In 1970, the Occupational Safety and Health Administration (OSHA) was created. The goal was to help create a safer work environment by working with businesses to establish standards that were workplace-specific. The Federal regulations for OSHA do not apply to municipal employees on the Federal, State or Municipal levels. However, most states have their own OSHA standards and regulations. OSHA has continued to partner with individual businesses, utilities, and municipalities to provide training and research possible changes in necessary safety standards.
The rules and regulations on what you must do in your utility or municipality’s workplace to ensure your workers are in the safest environment possible is set forth by OSHA. OSHA creates rules and regulations that are workplace specific. For example, there are different rules and regulations for those who work with hazardous waste, electricity, etc. If a particular workplace has no specific regulations, the employer has a duty to provide a safe and hazard-free work environment for all employees.
Some standards are universal and impact everyone, regardless of the business or service provided. For example, medical and toxic exposure records must be available to all employees and to OSHA. Another universal standard is the availability of equipment that will protect employees from the day-to-day hazards of their job. Providing this equipment isn’t enough. You also have to provide adequate training on the equipment to prevent potential injuries. To find out the standards you are required to follow, contact OSHA directly.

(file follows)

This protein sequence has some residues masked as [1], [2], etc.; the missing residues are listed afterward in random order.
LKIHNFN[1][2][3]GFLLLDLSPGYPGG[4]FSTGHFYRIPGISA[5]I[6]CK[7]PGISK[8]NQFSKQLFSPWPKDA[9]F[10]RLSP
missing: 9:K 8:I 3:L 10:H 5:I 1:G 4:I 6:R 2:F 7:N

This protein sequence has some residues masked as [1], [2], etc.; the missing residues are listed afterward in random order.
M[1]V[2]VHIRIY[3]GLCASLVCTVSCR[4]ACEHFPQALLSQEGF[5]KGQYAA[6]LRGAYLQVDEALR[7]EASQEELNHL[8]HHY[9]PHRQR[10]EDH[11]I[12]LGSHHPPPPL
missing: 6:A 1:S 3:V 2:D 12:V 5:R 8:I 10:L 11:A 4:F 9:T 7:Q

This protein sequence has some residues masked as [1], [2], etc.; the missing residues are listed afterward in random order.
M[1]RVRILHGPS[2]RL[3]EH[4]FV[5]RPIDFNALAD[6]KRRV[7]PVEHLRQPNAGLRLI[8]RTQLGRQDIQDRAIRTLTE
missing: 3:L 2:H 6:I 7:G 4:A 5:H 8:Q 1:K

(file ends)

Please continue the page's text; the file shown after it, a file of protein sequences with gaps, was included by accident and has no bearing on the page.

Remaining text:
One way you can ensure your utility or municipality is OSHA compliant is to follow proper record-keeping. If you employee more than 10 individuals per year, you’re required to meet certain record-keeping standards. These standards require you to keep track of employee illnesses, injuries, and even employee deaths. This is also applicable to smaller employers if OSHA or other organizations request it. These records allow OSHA to improve its safety programs and regulations.
How Does This Impact You
Not only can your utility or municipality be shut down until violations to OSHA standards are met, there is a financial burden as well. Making sweeping changes if you have not been following standards is costly. Unexpected replacement of equipment, added training, and manpower to compile the required data to show your compliance is a cost most are not ready to meet. By keeping up on your OSHA requirements and compliance, you can avoid these surprises.
OSHA doesn’t just take you by surprise. They provide you with all the necessary training, documents, and expectations. It is your job to ensure you are complying. Making sure you’re running an OSHA-safe utility or municipality helps ensure continued success and workplace safety.
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